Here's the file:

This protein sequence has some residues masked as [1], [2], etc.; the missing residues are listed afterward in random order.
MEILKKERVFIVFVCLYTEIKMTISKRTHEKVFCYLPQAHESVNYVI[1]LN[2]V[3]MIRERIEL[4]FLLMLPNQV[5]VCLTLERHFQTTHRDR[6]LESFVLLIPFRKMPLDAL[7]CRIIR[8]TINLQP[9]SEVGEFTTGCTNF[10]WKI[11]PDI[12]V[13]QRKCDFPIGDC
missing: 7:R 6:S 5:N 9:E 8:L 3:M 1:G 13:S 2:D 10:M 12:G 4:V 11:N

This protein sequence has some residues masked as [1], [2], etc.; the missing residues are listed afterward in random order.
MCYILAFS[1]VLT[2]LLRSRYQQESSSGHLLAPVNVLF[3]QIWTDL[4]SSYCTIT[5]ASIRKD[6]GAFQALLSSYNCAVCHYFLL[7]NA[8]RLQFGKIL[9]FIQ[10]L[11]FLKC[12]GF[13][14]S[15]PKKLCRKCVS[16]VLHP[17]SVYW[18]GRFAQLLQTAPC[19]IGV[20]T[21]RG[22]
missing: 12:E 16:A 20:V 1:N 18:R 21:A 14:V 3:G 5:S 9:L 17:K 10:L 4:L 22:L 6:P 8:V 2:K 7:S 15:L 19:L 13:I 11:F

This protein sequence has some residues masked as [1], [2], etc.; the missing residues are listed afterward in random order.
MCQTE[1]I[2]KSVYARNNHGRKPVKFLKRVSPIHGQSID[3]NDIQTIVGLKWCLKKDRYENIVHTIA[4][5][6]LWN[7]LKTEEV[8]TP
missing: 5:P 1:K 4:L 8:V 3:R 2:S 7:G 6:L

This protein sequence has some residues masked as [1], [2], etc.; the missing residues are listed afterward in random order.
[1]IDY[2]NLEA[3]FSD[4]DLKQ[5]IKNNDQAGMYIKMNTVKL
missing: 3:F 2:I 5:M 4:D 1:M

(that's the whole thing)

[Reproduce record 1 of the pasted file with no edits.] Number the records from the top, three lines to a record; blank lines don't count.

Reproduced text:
This protein sequence has some residues masked as [1], [2], etc.; the missing residues are listed afterward in random order.
MEILKKERVFIVFVCLYTEIKMTISKRTHEKVFCYLPQAHESVNYVI[1]LN[2]V[3]MIRERIEL[4]FLLMLPNQV[5]VCLTLERHFQTTHRDR[6]LESFVLLIPFRKMPLDAL[7]CRIIR[8]TINLQP[9]SEVGEFTTGCTNF[10]WKI[11]PDI[12]V[13]QRKCDFPIGDC
missing: 7:R 6:S 5:N 9:E 8:L 3:M 1:G 13:S 2:D 10:M 12:G 4:V 11:N